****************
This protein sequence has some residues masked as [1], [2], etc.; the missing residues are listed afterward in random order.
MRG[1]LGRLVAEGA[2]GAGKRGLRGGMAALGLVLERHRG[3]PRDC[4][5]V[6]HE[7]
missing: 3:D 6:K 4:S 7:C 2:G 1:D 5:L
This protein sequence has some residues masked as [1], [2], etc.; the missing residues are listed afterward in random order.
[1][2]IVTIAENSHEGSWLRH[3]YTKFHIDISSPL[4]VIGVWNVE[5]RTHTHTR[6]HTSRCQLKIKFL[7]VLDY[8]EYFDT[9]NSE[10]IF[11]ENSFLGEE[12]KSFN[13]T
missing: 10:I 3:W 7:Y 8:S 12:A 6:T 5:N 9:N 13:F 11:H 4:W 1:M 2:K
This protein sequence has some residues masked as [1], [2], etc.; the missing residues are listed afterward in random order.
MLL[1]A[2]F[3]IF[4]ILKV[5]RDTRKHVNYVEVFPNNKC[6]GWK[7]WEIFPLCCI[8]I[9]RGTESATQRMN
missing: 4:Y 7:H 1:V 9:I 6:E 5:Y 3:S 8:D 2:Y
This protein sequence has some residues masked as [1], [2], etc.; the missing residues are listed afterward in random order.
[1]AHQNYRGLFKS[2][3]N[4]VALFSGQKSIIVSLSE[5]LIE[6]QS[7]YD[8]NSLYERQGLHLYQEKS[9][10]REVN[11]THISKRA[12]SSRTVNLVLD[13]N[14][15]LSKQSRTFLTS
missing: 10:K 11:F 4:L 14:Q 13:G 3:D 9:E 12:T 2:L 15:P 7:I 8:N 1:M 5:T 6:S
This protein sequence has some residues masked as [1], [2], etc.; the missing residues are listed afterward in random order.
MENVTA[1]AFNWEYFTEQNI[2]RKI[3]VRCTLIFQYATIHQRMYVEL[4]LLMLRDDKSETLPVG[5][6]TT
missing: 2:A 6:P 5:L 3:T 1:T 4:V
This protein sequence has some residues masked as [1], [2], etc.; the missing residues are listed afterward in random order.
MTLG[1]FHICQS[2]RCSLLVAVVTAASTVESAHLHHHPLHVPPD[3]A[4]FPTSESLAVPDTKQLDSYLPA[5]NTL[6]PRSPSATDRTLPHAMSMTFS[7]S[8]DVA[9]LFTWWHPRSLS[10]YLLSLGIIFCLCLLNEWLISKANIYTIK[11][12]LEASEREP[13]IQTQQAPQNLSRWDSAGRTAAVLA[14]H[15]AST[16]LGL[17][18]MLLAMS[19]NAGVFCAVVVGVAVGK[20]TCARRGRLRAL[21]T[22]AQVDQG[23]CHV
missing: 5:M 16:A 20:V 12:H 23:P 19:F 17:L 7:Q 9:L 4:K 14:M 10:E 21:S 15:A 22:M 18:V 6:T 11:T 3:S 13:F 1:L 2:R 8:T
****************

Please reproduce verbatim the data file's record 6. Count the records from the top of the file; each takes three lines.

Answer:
This protein sequence has some residues masked as [1], [2], etc.; the missing residues are listed afterward in random order.
MTLG[1]FHICQS[2]RCSLLVAVVTAASTVESAHLHHHPLHVPPD[3]A[4]FPTSESLAVPDTKQLDSYLPA[5]NTL[6]PRSPSATDRTLPHAMSMTFS[7]S[8]DVA[9]LFTWWHPRSLS[10]YLLSLGIIFCLCLLNEWLISKANIYTIK[11][12]LEASEREP[13]IQTQQAPQNLSRWDSAGRTAAVLA[14]H[15]AST[16]LGL[17][18]MLLAMS[19]NAGVFCAVVVGVAVGK[20]TCARRGRLRAL[21]T[22]AQVDQG[23]CHV
missing: 5:M 16:A 20:V 12:H 23:P 19:F 17:L 7:Q 9:L 4:K 14:M 10:E 21:S 15:A 22:M 18:V 6:T 11:T 3:S 13:F 1:L 2:R 8:T